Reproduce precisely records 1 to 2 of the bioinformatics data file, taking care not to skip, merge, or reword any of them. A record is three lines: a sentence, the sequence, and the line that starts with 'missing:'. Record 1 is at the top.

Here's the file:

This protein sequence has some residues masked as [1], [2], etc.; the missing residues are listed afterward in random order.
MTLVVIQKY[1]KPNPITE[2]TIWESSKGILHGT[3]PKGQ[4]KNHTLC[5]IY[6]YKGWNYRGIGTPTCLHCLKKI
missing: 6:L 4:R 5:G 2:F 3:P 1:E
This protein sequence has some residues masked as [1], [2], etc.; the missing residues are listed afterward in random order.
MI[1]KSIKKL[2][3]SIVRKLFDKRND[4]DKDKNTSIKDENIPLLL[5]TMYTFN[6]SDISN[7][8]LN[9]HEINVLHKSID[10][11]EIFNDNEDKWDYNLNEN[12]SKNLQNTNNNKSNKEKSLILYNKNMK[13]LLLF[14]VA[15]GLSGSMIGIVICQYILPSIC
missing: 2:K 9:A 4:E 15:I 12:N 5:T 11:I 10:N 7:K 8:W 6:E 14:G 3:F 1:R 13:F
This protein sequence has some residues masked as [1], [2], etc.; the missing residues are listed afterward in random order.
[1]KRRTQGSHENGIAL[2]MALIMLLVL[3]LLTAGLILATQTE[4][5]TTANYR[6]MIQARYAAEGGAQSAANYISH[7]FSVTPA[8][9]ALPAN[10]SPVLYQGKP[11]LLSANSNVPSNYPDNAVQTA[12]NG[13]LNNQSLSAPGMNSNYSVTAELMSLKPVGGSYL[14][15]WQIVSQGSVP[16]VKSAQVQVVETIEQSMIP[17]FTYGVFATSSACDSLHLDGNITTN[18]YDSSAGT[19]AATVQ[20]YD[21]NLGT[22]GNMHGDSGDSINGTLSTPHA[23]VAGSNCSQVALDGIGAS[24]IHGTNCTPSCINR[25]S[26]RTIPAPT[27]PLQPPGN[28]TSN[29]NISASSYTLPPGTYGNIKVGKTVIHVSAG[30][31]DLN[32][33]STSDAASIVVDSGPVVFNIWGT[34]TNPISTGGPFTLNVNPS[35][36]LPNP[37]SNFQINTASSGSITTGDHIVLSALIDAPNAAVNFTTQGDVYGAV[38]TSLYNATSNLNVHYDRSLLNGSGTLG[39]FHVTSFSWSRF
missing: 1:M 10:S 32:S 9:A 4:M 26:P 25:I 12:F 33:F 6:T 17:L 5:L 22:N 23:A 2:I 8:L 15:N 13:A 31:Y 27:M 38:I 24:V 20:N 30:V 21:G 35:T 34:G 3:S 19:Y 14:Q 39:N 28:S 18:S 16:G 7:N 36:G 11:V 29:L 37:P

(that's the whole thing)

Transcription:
This protein sequence has some residues masked as [1], [2], etc.; the missing residues are listed afterward in random order.
MTLVVIQKY[1]KPNPITE[2]TIWESSKGILHGT[3]PKGQ[4]KNHTLC[5]IY[6]YKGWNYRGIGTPTCLHCLKKI
missing: 6:L 4:R 5:G 2:F 3:P 1:E
This protein sequence has some residues masked as [1], [2], etc.; the missing residues are listed afterward in random order.
MI[1]KSIKKL[2][3]SIVRKLFDKRND[4]DKDKNTSIKDENIPLLL[5]TMYTFN[6]SDISN[7][8]LN[9]HEINVLHKSID[10][11]EIFNDNEDKWDYNLNEN[12]SKNLQNTNNNKSNKEKSLILYNKNMK[13]LLLF[14]VA[15]GLSGSMIGIVICQYILPSIC
missing: 2:K 9:A 4:E 15:I 12:N 5:T 11:I 10:N 7:K 8:W 6:E 14:G 3:F 1:R 13:F